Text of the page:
Abaas Khan vs. Nur Khan, AIR 1920 Lah 357


The instant case falls under the ambit of Section 26 of the Indian Contract Act. The features of the said Act are as follows-

  1. The main idea behind this rule is to reinforce the right provided by Article 21 of the Indian Constitution. It is to forbid any act that may take away either party’s freedom to marry a person of his own choice.
  2. The marriage restraint agreement is null and void because, in the first place, it is against public policy. Second, the law limits all types of implications in the institution of marriage, even if it is in the form of an agreement.
  3. Unlike Section 28 of the Indian Contract Act, which declares agreements solely in total restraint of legal procedures to be unlawful, an agreement that serves to hold either the partial or absolute restriction of marriage is void. 
  4. All agreements in the restraint of marriage are null and invalid. But, such agreements that put marital restrictions on a minor may be elevated to the status of acceptable.


Abaas Khan, Plaintiff

Nur Khan, Defendant

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In this case, a Muslim woman married a man without the approval of her nearest male relative. The kin claimed that, as member of the Pathan community, the bridegroom musr take approval of woman’s nearest male relative. The bridegroom who wedded the woman without the approval was required to pay the man a sum known as ‘rogha’. This requirement was as per Mohammaden law.

The lower courts determined that such practice prevailed and granted the plaintiff the right to seek money from the groom. In the second appeal, a division bench of judges at the High Court concluded contrary to this. It concluded that such payment of money was not legally enforceable because it was immoral and contrary to public policy.


Should the bridegroom pay the nearest relative of the woman who he had married, in compliance with the Muhammadan Law?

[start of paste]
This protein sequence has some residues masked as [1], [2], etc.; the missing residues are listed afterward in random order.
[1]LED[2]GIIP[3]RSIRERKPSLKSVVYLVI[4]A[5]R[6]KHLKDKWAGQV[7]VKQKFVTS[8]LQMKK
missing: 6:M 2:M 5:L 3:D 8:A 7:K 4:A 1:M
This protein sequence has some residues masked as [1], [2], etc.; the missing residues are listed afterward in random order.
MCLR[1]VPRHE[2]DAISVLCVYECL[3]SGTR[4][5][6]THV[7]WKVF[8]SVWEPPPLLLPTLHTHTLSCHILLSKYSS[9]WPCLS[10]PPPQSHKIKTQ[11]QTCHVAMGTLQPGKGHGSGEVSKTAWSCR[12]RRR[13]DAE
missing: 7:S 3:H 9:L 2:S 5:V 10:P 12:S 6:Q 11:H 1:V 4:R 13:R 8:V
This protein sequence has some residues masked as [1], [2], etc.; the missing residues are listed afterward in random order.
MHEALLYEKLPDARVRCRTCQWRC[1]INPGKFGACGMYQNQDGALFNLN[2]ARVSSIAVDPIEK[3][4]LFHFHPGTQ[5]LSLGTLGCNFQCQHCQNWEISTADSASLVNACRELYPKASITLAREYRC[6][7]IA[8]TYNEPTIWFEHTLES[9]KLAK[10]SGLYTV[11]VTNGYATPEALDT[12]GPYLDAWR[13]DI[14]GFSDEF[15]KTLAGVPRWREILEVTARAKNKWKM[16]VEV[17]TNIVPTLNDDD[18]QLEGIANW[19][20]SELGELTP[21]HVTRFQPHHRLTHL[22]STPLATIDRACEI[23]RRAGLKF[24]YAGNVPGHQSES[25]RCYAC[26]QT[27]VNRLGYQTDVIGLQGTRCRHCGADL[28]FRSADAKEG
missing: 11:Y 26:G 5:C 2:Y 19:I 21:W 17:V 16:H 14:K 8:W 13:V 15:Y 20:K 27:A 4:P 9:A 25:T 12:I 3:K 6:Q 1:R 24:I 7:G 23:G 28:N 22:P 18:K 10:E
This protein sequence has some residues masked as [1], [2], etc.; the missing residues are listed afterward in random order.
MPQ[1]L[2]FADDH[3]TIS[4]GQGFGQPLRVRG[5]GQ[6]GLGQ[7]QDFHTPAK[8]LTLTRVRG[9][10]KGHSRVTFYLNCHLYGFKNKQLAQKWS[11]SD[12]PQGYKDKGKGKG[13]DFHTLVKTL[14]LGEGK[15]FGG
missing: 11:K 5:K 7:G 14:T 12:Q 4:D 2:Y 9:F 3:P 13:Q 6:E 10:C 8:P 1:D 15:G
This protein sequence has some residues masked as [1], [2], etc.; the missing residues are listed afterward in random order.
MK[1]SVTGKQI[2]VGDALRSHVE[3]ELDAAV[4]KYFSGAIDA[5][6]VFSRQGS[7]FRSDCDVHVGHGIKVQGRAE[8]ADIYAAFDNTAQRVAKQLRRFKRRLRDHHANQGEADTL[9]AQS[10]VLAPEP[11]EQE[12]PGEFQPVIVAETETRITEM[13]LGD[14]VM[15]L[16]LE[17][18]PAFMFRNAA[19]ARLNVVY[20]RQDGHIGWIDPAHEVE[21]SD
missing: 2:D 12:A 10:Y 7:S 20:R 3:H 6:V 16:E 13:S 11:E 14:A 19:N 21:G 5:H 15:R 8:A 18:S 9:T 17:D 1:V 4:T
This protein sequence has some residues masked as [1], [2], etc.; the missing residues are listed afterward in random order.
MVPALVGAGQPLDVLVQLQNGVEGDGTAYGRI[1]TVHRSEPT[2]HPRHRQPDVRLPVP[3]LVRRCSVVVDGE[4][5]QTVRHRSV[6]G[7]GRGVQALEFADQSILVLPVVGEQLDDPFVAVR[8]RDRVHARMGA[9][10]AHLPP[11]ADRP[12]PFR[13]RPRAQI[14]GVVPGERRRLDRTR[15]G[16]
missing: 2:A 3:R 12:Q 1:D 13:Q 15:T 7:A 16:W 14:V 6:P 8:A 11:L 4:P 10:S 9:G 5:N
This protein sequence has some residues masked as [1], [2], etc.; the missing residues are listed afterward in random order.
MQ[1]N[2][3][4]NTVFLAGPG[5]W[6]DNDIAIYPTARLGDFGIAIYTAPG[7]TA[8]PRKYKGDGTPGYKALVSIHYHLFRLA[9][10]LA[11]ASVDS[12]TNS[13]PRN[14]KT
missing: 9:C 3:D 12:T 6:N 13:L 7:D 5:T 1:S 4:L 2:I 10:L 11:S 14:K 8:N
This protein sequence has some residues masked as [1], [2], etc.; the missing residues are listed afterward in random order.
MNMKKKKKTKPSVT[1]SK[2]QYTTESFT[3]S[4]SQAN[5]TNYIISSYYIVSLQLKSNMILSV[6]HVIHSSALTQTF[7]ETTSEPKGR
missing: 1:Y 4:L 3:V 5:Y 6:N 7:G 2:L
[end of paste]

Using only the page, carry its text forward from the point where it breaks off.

Rule of Law

Agreement in restraint of marriage, void. —Every agreement in restraint of the marriage of any person, other than a minor, is void. —Every agreement in restraint of the marriage of any person, other than a minor, is void.”


The Allahabad High Court ruled that, while customary practices put a partial limitation on marriage, they are invalid. It is since they contradict the framework of Section 26 of the Indian Contract Act. The judiciary has now followed the logic of this decision. And ruled that in India, an agreement that imposes either absolute or partial restraint on marriage is null and void. In contrast, the Law Commission’s 13th report said that a partial constraint in marriage might be declared legal. But, only at the opinion of the court, i.e., after evaluating the factual situation of the case, if the court considers it rational.

Scott-Smith, J. also added- “To enforce such a custom would be tantamount to saying that a woman of full age cannot marry a man unless the latter pays a large sum, which it may be impossible for him to do, to her nearest male relative. It would be a custom in restraint of marriage and opposed to the principle of section 26 of the Contract Act.” Thus, it was determined to be in violation of Section 26 of the Contract Act.


Since then, the judiciary has adopted this view. Any arrangement in restraint of marriage, whether total or partial, is deemed null and void in India. This is in contrast to English law, which allows for partial marriage restriction agreements.

However, there appeared to be a deviation from this view in the case of Air India and Others v. Nergesh Meerza and Others. Air Hostesses launched this claim at Air India and Indian Airlines, which were sister companies, one catering to domestic flights and the other to international travel. The Air Hostesses filed a complaint against the Air India Employees Service Regulations, Regulations 46 and 47, as well as the Indian Airline Service Regulation, Regulation 12.

According to the aforementioned regulations, Air Hostesses resigned from duty in the following circumstances: (a) at reaching the age of 35; (b) upon marriage, if it occurred within four years of service; and (c) upon first pregnancy. While the Supreme Court directed the companies to change their regulations to bring the retirement ages of the two subsidiaries in line and also struck down the rule against first pregnancy as a violation of Article 14 of the Constitution, it upheld the restriction on marriage for the first four years of service, keeping in mind the practical needs of the business as well as the rights of the employees.

It should be emphasized that a breach of Section 26 of the Indian Contract Act of 1872 was not pled before the Supreme Court in this instance, despite the fact that a partial restriction on marriage was clearly included under the service agreement.

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